[Ip-health] A Supreme Court victory for lowering drug prices

Tahir Amin tahir at i-mak.org
Mon Apr 30 09:21:41 PDT 2018


http://thehill.com/opinion/judiciary/385326-why-scotus-ruling-in-oil-states-v-greenes-energy-group-is-a-win-for-working

*A Supreme Court victory for lowering drug prices*

*BY PRITI KRISHTEL, OPINION CONTRIBUTOR — 04/28/18 02:00 PM EDT** 5*
<http://thehill.com/opinion/judiciary/385326-why-scotus-ruling-in-oil-states-v-greenes-energy-group-is-a-win-for-working#bottom-story-socials>

*THE VIEWS EXPRESSED BY CONTRIBUTORS ARE THEIR OWN AND NOT THE VIEW OF THE
HILL*

A recent Supreme Court decision on patents — *Oil States v. Greene’s Energy
Group*
<http://www.scotusblog.com/case-files/cases/oil-states-energy-services-llc-v-greenes-energy-group-llc/>
* — *marks an understated victory, with far-reaching consequences that will
positively impact families and communities across America. This case has
deep implications for basic economic fairness, with the judiciary
recognizing the importance of keeping critical checks in systems that have
become far too imbalanced.

In the national media, this case is being held up as a victory for Silicon
Valley and the wealthy tech elites. Perhaps this makes sense: The decision
handed down April 24 preserves a process for disputing and overturning
unmerited patents, helping curb the glut of patent trolls polluting the
industry. But this is not just a victory for the ensconced Palo Alto bubble
— working families are silent winners of this week’s Supreme Court decision.

In 2011, Congress created within the U.S Patent Office a body called the Patent
Trial and Appeal Board (PTAB)
<https://www.uspto.gov/patents-application-process/patenttrialandappealboard>.
While the patent office examines and grants patents, which are akin to
giving a monopoly power for a period of time for an invention, the PTAB
serves as an appeal body when such rights are disputed. This week’s SCOTUS
decision affirmed that the PTAB can continue its role in ensuring that
monopoly rights given through a patent can be reversed.



Why is this important for ordinary Americans? Abuse of the patent system is
directly tied to skyrocketing drug prices.

Americans of all political stripes are united on one thing: Drug prices
have spiraled out of control. One in 4 Americans cannot fill their
prescriptions because they can’t afford them. Nineteen million Americans
are forced to go overseas to buy their drugs because companies don’t price
fairly. And pharmaceutical companies get away with their exorbitant pricing
by abusing our patent system.

In order to maintain monopolies on life-saving treatments, pharmaceutical
companies often file dozens of unmerited patents on their drugs, blocking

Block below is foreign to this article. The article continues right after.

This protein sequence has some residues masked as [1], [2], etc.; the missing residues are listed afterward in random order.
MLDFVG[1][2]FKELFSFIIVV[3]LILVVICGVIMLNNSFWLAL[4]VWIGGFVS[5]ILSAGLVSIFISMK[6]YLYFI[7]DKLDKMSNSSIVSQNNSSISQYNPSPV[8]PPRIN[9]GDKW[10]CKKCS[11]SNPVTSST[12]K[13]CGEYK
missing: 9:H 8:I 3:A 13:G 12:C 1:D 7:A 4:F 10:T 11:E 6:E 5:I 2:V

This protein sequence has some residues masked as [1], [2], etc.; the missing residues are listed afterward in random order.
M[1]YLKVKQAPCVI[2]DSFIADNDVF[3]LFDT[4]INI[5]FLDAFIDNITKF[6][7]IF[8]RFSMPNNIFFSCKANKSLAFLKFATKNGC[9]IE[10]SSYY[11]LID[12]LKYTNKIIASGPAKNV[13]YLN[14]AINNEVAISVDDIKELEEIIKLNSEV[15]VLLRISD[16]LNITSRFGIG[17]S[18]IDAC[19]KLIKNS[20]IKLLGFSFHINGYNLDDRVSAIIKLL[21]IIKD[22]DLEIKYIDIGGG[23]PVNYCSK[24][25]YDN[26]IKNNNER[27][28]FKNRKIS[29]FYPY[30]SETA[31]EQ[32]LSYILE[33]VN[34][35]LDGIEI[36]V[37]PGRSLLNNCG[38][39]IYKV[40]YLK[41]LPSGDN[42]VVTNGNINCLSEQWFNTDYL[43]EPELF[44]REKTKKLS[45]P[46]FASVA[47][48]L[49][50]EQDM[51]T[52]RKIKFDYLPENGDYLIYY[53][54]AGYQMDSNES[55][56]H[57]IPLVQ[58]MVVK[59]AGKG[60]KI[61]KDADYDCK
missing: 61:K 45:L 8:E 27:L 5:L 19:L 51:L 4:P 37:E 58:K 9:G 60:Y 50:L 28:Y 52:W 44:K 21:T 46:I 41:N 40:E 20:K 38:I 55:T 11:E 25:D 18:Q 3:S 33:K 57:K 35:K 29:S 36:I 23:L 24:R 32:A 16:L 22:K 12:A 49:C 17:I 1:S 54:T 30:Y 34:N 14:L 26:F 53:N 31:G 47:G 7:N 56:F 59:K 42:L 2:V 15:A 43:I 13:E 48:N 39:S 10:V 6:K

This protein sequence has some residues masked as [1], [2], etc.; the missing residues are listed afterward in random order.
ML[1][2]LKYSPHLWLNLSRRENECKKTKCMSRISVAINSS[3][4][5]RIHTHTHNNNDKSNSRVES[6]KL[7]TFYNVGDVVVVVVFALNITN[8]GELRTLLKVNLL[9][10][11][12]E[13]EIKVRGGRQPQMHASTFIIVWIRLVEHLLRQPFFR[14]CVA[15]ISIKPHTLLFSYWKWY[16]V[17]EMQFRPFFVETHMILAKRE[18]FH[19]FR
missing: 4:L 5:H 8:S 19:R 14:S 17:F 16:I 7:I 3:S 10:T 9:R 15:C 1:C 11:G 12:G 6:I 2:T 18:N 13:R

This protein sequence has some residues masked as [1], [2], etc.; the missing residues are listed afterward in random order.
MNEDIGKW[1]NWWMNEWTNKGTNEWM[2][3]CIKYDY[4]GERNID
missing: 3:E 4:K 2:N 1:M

the generic competition that lowers prices. For example, Celgene has
applied for over 100 patents on just one cancer drug, Revlimid. As a
result, Celgene will likely make an extra $45 billion while Americans
should have been able to access cheaper alternative generic options years
ago.

The PTAB can curb that abuse and help restore integrity to our patent
system, stopping drug companies from holding a wrongly issued monopoly for
years or even decades more. In fact, roughly half of the pharmaceutical
patents challenged through the new PTAB reviews are found to be unmerited.
This includes patents on expensive drugs: The blockbuster multiple
sclerosis drug Copaxone, for example, is one drug the PTAB found to have
been wrongly granted patents, thus allowing cheaper versions of the
medicine to enter the market.

But more broadly, this Supreme Court decision offers a bit of respite and a
rare moment of bipartisan consensus in an increasingly fractured America.
The decision strikes at the heart of basic economic unfairness and the ways
in which power has become concentrated in the hands of industries — like
the pharmaceutical industry which works hard to lobby and advocate and
influence to ensure that no checks and balances exist to curb their
unfettered power. The Supreme Court upheld a basic mechanism to curb that
power.

There is more work to be done. Congress must continue to improve upon the
system it built in 2011. We must work to ensure our patent system rewards
true invention and allows healthy competition, rather than encouraging
frivolous patenting that rewards corporations at the expense of everyday
Americans.

But the *Oil States *decision offers a glimmer of hope for patients and
communities who are struggling to get medical treatment. This week’s
Supreme Court decision makes it possible to believe that those families may
have a shot at affording the medicines they so desperately need.

*Priti Krishtel  <priti at i-mak.org>is the co-executive director of the
Initiative for Medicines, Access & Knowledge (I-MAK), a nonprofit of
lawyers, health experts & scientists investigating and challenging patents
that drive up drug pricing.*


-- 
Tahir Amin
Co-Founder and Co-Executive Director
Initiative for Medicines, Access & Knowledge (I-MAK)
*Website:* www.i-mak.org
*Email:* tahir at i-mak.org
*Skype: *tahirmamin
*Tel:* +1 917 455 6601 <(917)%20455-6601>/+44 771 853 9472
<+44%207718%20539472>


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